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A neighborhood guide to San Pedro, ‘the last affordable beach town’

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The Harbor neighborhood is the winner of the 2017 Curbed Cup

Photos courtesy of Shutterstock

The People’s Guide offers tours of Los Angeles neighborhoods led by loyal readers, favorite bloggers, and other luminaries of our choosing. Have a piece to say? We’ll be happy to hand over the megaphone.

This time, we welcome two guides to San Pedro, winner of the 2017 Curbed Cup. They are husband and wife Dora Epstein and Chad Whitney. Epstein is the executive director of the Architecture + Design Museum, and Whitney is a 15-year resident of Pedro and a bartender at Brouwerij West. Their love of San Pedro is infectious.

What brought you to the neighborhood?

Chad: I was having my first son, doing the stay-at-home dad gig, and San Pedro was a much closer to commute to Carson, where my ex-wife was working.

Dora: The decision was the same for me. I had a nine-year old, and Chad and I moved in-together. I took a look around and thought: “This is a great place to raise a kid.” There’s lots of green space, lots of walkability, lots of other mommies and daddies with their kids.

Why’d you stay?

San Pedro is a walkable neighborhood with a small-town vibe.

Dora: For us, it’s a very livable. It’s like a small town, but you get the benefit of the diversity and cultural sophistication of being in Los Angeles, but without a backward way of thinking, and it doesn’t come at with a real high price tag.

I was able to purchase in a town. I wouldn’t have been able to purchase a house of this quality in Los Angeles. It’s a 1920s bungalow—your dream bungalow that costs $1.2 million to $1.3 million in Silver Lake, and it comes with a yard.

Chad: It is the last affordable beach town. It’s often overlooked, and that’s perfectly fine with me. We’re a stone throw’s from the water in three directions. It’s the last place you can afford a house, a nice house, on a middle class income.

Dora: Chad’s employment is here now. I work in DTLA and the commute isn’t so bad. It’s a straight shot down the 110 freeway. We can get on the train from the Harbor Transit Center. It’s kind of like, why go anywhere else?

Tell us more about your house; it sounds darling.

Dora: It’s a 1919 bungalow; three bedrooms, one bedroom is a Jack and Jill; one bath; on a 5,000-square-foot lot. It’s raised up from the street. We’re on a tree-lined street. We have all the amenities: a garage, a yard, beautiful built-ins, leaded windows, a glassed-in sun porch, and all for well under $600,000. It’s gorgeous.

Chad: It’s bad ass.

What do you like most about San Pedro?

Chad: The small-town vibe. I lived in NYC for 15 years, but I grew up in the Midwest. And, there are a ton of great restaurants and food. We’ve got three butcher shops.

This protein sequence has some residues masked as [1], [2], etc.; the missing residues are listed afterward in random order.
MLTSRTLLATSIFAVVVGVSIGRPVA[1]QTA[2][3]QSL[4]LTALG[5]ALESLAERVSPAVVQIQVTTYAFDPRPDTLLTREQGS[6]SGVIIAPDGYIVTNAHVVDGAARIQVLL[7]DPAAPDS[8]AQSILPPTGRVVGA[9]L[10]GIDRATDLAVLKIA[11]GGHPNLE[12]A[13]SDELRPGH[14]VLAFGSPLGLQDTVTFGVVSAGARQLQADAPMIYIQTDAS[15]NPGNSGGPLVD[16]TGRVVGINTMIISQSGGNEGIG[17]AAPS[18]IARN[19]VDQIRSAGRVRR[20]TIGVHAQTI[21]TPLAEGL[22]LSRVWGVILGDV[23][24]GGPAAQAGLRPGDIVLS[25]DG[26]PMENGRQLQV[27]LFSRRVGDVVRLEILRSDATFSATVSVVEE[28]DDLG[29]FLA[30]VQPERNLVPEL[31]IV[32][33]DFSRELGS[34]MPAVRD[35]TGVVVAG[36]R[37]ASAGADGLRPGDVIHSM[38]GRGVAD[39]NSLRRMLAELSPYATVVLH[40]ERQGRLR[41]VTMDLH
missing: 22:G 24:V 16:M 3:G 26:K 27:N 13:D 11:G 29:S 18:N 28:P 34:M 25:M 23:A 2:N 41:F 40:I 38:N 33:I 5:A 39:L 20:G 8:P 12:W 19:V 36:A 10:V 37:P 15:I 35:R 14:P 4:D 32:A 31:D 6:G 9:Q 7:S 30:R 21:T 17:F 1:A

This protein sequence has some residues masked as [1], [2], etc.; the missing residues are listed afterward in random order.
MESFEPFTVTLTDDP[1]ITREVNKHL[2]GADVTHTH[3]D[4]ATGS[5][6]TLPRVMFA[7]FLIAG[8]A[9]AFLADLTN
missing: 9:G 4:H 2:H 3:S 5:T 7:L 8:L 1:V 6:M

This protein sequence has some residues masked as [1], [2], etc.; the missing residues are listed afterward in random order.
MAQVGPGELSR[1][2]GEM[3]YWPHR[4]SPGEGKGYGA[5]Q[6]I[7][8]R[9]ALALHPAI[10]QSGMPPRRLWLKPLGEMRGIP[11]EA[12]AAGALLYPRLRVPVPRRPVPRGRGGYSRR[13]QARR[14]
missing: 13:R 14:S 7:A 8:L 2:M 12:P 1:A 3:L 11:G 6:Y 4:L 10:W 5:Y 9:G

Dora: Real butcher shops with meat hanging!

Chad: In Pedro, they’re not even considered specialty foods, but they’re speciality foods because they’re the only place you can find them.

Dora: Most of the businesses here are locally-owned. It’s mom-and-pop. There’s larger retail, like Home Depot and Target, but they’re out of town slightly. The local bakery is owned by the person with a daughter who ran for fiesta queen and her last name is the same name as the bakery’s. Joe Buscaino, you’re going to see him around. You get to know him. Janice Hahn is all over town. There’s an independently-funded, progressive newspaper, and it’s free, and it’s politically very, very active.

Chad: It’s been around for 40 years.

Tide pools in San Pedro.

What are some hidden gems?

Dora: There are so many. Let’s go restaurants first. It’s the best restaurant in Los Angeles: J Trani’s.

dinner in toon town

A post shared by Julio Miles (@julliomilles) on

Chad: It’s like American, steaks, seafood, with a Croatian Italian vibe to it. It’s a phenomenal restaurant.

Dora: I’ve been to every major sushi restaurant, and I’ll put Senfuku in San Pedro up against any of them. They have a master sushi chef. There’s some really cool shopping, an antique store called House 1002; they have really incredible finds and good prices.

Chad: The Warner Grand Theatre, it’s so impressive, and JD Hobbies across from that.

Dora: There are tide pools, as well.

Chad: The Korean Bell of Friendship, where you can fly kites.

Dora: There are miles and miles of hiking trails.

Local customs of note?

Chad: The tall ships festival, the fireworks on the Fourth of July, the holiday boat show, Taste of San Pedro in the summer, Lobster Fest, the grunion run.

What’s the housing stock like?

Dora: It’s not aimed at the young, urban professional. There are some places with one-bedroom apartments, but it’s not South Beach in San Francisco.

Who wouldn’t be happy living here?

Chad: If you’re looking for anonymity, Pedro is not the place.

Dora: I’ll say, “Hey let’s go to the grocery store,” and Chad will say, “I don’t want to run into anyone I know.” San Pedro is tight-knit. We have a culture of wanting to know what’s going on, and that turns a lot of people off.

Any last thoughts?

Dora: There’s a little bit of sweat equity in Pedro. You do have to be friendly with your neighbors, and then all of those good things start to become apparent to you. If you drive down Gaffey, there’s a lot of gas stations, fast food. If you took a cursory drive through it...

Chad: You’d miss 90 percent of what makes it great.

Dora: There’s nowhere else in California, I’d rather be.